What is magical about the Miami Design District is how the many branches of creativity—fashion, art, food, architecture—are effortlessly unified under a single landscape philosophy: intertwining art with nature.
“When Craig Robins set forth his desired philosophy for the Design District’s landscape, everything was to be oriented around providing shade for his guests.” Island Planning Corporation was appointed to design the Landscape Masterplan of the Design District. Nathan, the principal of Island Planning describes. “By working in direct collaboration with the public-installation artists, specifically the creators of Netscape and Nuage, we were able to create interactive, functional sculptures that met Craig’s goal of providing critical shade.”
“The creation of Netscape was an extremely collaborative process. I worked with the industrial designer Konstanin Grcic to create the illusion of being underneath an elevated garden and a vast jungle canopy. The vines that create the canopy were specifically curated from Asia, Central America, and South America,” says Nathan.
Each vine - and there are hundreds that intertwine—releases its own extraordinary flower. Here are three that live above Netscape:
Passiflora edulis, native to South America, gives us the dusty violet and wintery white passion fruit flower.
Thunbergia grandiflora, native to Asia, whose vines release a vibrant blue skyflower.
Image: Thunbergia grandiflora
Pseudogynoxys chenopodioides, otherwise known as the Mexican flame vine, bursts forth sunset orange and mango yellow tropical flowers when in bloom.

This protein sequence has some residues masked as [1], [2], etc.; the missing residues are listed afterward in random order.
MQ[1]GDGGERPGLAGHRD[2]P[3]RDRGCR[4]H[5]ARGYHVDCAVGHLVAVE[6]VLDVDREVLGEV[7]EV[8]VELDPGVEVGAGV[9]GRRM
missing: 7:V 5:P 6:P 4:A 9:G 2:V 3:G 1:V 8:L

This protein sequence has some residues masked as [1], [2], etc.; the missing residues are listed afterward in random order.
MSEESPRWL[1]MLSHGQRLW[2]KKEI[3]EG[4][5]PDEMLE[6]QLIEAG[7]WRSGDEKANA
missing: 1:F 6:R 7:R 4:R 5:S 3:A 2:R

Image: Pseudogynoxys chenopodioide from Gardina
The result is a thick canopy above the 24-seat web of hanging chairs. The material of the chairs is austere - fiberglass and polypropylene netting, suspended by metal to form a series of hammock-like swings that rock gently when used by visitors. Under the Southern Florida sun, these mediums heat up - but the organic canopy acts as a heat repellent.
“Flora is one of the most efficient ways to lower the ambient temperature of the District. When we were brought the concept of Nuage, by Ronan and Erwan Bouroullec, we knew that we wanted to add a wide-range tree that would mirror the cloud motif. We selected a tree from the Ivory Coast that would grow far above the sculpture and provide a canopy for guests - while simultaneously lowering the temperature of Paseo Ponti just as the vines did for Netscape. At the end, the brothers loved the placement - I remember them saying that it completed the work.”
Above: Nuage, Tree: Terminalia ivorensis
The next time you visit the Miami Design District, take a moment to experience the intention of the canopy—under both Netscape and Nuage—and explore how the addition of the natural elements changed your interaction with the art and your time in the neighborhood.